Manage an encore-worthy performance by systematically leading your team to high levels of engagement and productivity
- One-page overview (pdf)
Applying Peter Drucker’s metaphor of the manager as a musical conductor, Symphony activates a systems-thinking approach to leading effectively, especially through periods of change. The 1-day face-to-face program also has a virtual edition consisting of two 3-hour sessions that can be done contiguously or within 2 weeks for 15 to 300 participants.
Your choice! Join us for a quick overview (a 45-minute "flyover" followed by an optional 15-minute Q&A) and/or attend the full experience!
"FLYOVER" sessions have concluded - a replay is available!
2-SESSION LIVE VIRTUAL EXPERIENCE - March 1 and 3 from 11am-2pm Eastern
“Symphony has created a common language for our entire organization. When someone moves, we don’t have to go back to square one.”
You'll learn how to:
- Apply a systematic process for leading peak performance
- Plan and execute performance more effectively
- Identify and evaluate performance issues in a balanced and objective manner
- Analyze performance gaps and resolve complex performance challenges
- Redirect and improve sub-par performance faster and more cost-effectively
- Apply a management process that facilitates planning for consistently exceeding individual, team and company goals
“Our leaders love the systems thinking approach to managing daily performance. It's a true mindset shift that allows us to embrace our already developed skills and capabilities across the organization.”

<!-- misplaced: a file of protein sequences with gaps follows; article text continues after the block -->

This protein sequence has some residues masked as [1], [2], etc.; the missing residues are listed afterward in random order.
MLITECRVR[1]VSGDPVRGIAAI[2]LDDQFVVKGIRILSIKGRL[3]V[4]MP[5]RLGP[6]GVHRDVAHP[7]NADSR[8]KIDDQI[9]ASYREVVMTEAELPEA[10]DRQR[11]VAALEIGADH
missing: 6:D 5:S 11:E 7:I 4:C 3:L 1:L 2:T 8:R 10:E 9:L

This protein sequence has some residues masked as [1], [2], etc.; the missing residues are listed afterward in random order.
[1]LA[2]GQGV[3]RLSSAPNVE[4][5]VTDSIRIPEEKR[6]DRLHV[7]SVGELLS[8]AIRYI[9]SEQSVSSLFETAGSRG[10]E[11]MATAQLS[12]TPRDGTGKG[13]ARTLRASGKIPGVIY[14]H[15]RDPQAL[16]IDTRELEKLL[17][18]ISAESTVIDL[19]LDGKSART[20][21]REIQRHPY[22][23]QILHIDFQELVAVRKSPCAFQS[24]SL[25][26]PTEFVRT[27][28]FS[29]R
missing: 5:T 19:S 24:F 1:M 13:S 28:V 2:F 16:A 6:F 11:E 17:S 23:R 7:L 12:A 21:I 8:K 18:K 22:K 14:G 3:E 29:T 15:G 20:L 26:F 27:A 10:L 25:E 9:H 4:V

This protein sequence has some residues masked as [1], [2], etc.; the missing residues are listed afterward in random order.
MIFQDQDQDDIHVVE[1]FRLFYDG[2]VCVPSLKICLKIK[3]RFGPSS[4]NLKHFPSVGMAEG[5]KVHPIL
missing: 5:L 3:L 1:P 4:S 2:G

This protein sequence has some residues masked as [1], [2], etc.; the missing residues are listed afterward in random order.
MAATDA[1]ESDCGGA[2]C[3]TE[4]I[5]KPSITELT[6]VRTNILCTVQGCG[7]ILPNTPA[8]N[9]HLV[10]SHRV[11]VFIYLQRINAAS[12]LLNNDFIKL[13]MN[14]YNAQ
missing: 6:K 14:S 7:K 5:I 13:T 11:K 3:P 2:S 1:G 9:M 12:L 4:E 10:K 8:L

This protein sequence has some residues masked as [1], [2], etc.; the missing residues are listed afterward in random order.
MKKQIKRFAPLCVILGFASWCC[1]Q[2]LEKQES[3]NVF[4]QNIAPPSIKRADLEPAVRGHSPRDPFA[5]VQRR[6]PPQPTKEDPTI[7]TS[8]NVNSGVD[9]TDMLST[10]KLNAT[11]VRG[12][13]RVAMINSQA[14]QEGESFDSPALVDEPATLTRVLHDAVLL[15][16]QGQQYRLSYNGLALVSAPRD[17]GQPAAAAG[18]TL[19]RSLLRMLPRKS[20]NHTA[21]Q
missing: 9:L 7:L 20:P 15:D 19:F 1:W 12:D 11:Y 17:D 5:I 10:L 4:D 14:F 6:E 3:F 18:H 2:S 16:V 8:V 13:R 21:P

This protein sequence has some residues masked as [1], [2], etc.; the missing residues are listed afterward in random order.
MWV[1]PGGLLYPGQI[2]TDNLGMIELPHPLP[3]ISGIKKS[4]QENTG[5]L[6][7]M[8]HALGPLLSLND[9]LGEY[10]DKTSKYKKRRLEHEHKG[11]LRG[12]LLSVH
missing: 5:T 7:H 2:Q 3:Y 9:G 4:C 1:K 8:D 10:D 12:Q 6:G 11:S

Participants learn that the manager is the lynchpin for creating high levels of employee engagement and productivity. They assume their metaphorical role as the conductor of a symphony orchestra. The metaphor provides a simple and elegant way for learning and remembering back on the job.
They consider the 6 key influences that research has proven have the biggest impact on directing human performance: Expectations, Feedback, Resources, Job Fit, Training & Development, and Motivation.
Participants next consider a set of 24 performance tools that align with executing performance management. The ensuing discussion invariably revolves around the fact that managers often fail to recognize the full breadth and richness of performance tools available to them and their teams that can help shape and maximize performance.
In the process, they also build critical human performance problem-solving skills in a systematic, objective approach.Using the performance influences and tools, participants apply the Symphony model to identify gaps between current and desired levels of performance.
Case studies are customized to focus on the client’s most important and demanding current organizational challenges. Participants receive multiple cycles of practice and application as they apply the Symphony approach to these relevant, client-specific cases.